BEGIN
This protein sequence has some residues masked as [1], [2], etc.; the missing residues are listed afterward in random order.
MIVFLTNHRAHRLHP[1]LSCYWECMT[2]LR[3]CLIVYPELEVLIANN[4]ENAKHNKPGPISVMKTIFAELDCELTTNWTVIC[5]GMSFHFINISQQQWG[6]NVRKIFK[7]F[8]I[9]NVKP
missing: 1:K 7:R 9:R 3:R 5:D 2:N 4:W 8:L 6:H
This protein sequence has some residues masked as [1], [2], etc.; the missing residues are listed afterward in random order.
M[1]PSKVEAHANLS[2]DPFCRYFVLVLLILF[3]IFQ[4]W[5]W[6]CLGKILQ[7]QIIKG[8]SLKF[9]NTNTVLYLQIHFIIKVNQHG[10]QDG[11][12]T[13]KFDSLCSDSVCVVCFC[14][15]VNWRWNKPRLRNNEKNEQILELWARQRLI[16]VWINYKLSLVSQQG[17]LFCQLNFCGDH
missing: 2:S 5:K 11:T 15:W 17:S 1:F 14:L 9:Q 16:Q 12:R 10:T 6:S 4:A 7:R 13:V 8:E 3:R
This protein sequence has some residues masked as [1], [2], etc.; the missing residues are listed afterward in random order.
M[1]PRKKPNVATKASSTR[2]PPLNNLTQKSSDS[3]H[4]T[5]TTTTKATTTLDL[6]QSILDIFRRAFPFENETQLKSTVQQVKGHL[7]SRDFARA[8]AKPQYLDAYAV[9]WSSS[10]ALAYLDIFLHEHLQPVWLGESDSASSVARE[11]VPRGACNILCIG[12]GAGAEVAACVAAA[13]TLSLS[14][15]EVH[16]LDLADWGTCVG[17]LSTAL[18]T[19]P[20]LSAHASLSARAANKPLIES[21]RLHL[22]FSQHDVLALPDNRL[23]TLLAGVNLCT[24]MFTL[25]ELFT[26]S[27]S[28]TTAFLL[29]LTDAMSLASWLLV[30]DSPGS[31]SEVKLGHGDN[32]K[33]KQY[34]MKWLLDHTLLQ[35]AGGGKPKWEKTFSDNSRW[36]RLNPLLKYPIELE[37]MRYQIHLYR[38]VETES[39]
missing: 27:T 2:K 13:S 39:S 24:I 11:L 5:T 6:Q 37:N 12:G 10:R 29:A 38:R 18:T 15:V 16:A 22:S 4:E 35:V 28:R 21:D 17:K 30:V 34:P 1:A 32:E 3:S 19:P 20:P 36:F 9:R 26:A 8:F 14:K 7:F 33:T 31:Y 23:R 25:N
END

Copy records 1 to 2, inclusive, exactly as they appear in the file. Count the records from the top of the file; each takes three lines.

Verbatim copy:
This protein sequence has some residues masked as [1], [2], etc.; the missing residues are listed afterward in random order.
MIVFLTNHRAHRLHP[1]LSCYWECMT[2]LR[3]CLIVYPELEVLIANN[4]ENAKHNKPGPISVMKTIFAELDCELTTNWTVIC[5]GMSFHFINISQQQWG[6]NVRKIFK[7]F[8]I[9]NVKP
missing: 1:K 7:R 9:R 3:R 5:D 2:N 4:W 8:L 6:H
This protein sequence has some residues masked as [1], [2], etc.; the missing residues are listed afterward in random order.
M[1]PSKVEAHANLS[2]DPFCRYFVLVLLILF[3]IFQ[4]W[5]W[6]CLGKILQ[7]QIIKG[8]SLKF[9]NTNTVLYLQIHFIIKVNQHG[10]QDG[11][12]T[13]KFDSLCSDSVCVVCFC[14][15]VNWRWNKPRLRNNEKNEQILELWARQRLI[16]VWINYKLSLVSQQG[17]LFCQLNFCGDH
missing: 2:S 5:K 11:T 15:W 17:S 1:F 14:L 9:Q 16:Q 12:R 10:T 6:S 4:A 7:R 13:V 8:E 3:R